The Importance of Education and Skill Development for Economic Growth in the Information Era

39 Pages Posted: 28 Dec 2017

See all articles by Charles R. Hulten

Charles R. Hulten

University of Maryland - Department of Economics; National Bureau of Economic Research (NBER)

Date Written: December 2017

Abstract

The neoclassical growth accounting model used by the BLS to sort out the contributions of the various sources of growth in the U.S. economy accords a relatively small role to education. This result seems at variance with the revolution in information technology and the emergence of the “knowledge economy”, or with the increase in educational attainment and the growth in the wage premium for higher education. This paper revisits this result using “old fashioned” activity analysis, rather than the neoclassical production function, as the technology underlying economic growth. An important feature of this activity-based technology is that labor and capital are strong complements, and both inputs are therefore necessary for the operation of an activity. The composition of the activities in operation at any point in time is thus a strong determinant of the demand for labor skills, and changes in the composition driven by technical innovation are a source of the increase in the demand for more complex skills documented in the literature. A key result of this paper is that the empirical sources-of-growth results reported by BLS could equally have been generated by the activity-analysis model. This allows the BLS results to be interpreted in a very different way, one that assigns a greater importance to labor skills and education.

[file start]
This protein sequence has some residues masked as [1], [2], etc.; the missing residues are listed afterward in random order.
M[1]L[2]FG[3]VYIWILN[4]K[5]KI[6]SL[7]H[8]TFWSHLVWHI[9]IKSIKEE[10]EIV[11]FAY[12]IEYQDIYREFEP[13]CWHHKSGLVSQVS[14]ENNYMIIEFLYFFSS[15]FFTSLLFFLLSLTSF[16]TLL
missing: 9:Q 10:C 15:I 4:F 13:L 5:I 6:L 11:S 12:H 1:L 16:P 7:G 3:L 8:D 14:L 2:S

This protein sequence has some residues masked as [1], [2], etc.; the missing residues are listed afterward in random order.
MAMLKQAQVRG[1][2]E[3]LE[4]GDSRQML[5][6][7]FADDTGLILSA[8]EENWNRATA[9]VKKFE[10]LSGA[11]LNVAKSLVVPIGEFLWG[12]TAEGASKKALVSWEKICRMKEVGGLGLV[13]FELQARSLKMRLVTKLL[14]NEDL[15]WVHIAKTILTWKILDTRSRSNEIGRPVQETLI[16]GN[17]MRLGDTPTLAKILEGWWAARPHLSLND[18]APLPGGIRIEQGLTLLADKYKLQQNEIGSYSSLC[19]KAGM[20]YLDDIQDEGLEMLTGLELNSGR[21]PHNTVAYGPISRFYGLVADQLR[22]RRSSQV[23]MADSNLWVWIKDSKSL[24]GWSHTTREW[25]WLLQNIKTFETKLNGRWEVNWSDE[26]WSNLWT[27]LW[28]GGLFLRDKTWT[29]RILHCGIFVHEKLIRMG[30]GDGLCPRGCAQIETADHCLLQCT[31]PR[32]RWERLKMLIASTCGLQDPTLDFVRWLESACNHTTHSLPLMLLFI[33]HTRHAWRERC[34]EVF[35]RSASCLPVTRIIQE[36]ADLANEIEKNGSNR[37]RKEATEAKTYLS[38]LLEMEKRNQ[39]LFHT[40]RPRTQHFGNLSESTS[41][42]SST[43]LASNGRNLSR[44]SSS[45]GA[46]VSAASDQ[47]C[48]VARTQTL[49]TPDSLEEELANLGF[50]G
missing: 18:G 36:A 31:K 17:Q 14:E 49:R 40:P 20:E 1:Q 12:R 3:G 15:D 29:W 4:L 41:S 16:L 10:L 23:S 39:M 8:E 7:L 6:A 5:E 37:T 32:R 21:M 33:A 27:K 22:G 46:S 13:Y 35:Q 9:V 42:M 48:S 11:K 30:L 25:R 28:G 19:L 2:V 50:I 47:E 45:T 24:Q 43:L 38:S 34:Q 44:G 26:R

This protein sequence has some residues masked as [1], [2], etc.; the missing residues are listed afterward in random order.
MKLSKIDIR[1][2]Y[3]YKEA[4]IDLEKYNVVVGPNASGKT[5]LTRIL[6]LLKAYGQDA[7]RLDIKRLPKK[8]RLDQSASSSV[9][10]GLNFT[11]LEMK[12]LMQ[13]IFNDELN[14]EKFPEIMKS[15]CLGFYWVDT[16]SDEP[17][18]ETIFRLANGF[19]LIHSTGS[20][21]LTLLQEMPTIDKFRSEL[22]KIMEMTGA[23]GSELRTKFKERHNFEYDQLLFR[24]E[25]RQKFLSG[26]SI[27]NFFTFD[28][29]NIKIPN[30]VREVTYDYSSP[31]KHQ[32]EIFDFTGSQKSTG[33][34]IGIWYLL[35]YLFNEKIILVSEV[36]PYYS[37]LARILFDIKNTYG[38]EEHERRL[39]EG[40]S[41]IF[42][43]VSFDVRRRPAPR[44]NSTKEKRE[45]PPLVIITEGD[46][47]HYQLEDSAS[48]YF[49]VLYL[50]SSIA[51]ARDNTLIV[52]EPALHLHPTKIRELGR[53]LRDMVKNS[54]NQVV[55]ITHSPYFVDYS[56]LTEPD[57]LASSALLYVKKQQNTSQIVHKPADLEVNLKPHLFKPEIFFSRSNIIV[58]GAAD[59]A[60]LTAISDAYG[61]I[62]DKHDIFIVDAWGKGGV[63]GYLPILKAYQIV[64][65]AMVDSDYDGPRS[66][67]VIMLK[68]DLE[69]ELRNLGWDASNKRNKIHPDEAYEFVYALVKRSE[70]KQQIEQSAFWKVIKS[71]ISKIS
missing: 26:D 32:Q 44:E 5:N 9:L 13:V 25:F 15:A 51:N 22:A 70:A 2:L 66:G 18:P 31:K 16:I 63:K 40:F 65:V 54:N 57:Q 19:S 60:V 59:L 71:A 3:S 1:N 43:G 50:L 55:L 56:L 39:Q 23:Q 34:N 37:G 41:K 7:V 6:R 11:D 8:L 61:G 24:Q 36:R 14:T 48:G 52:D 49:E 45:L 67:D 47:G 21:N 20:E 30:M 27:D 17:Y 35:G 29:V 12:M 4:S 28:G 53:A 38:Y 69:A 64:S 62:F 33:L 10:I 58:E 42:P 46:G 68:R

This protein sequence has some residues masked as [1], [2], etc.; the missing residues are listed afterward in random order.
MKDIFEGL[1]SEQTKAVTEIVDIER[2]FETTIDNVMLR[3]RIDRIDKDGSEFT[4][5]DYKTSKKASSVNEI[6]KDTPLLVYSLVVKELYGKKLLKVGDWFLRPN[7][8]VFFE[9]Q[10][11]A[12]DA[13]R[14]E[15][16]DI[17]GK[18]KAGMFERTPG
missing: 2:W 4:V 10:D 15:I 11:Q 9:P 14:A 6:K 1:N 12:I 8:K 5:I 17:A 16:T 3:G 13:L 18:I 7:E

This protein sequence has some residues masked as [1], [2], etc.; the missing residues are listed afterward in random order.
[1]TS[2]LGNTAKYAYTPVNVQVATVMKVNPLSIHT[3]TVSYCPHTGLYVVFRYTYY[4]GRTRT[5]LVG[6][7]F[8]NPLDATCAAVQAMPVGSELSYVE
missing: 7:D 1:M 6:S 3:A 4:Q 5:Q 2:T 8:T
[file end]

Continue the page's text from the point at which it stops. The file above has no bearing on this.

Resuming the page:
Suggested Citation

Hulten, Charles R., The Importance of Education and Skill Development for Economic Growth in the Information Era (December 2017). NBER Working Paper No. w24141. Available at SSRN: https://ssrn.com/abstract=3092989

Charles R. Hulten (Contact Author)

University of Maryland - Department of Economics ( email )

College Park, MD 20742
United States

National Bureau of Economic Research (NBER)

1050 Massachusetts Avenue
Cambridge, MA 02138
United States

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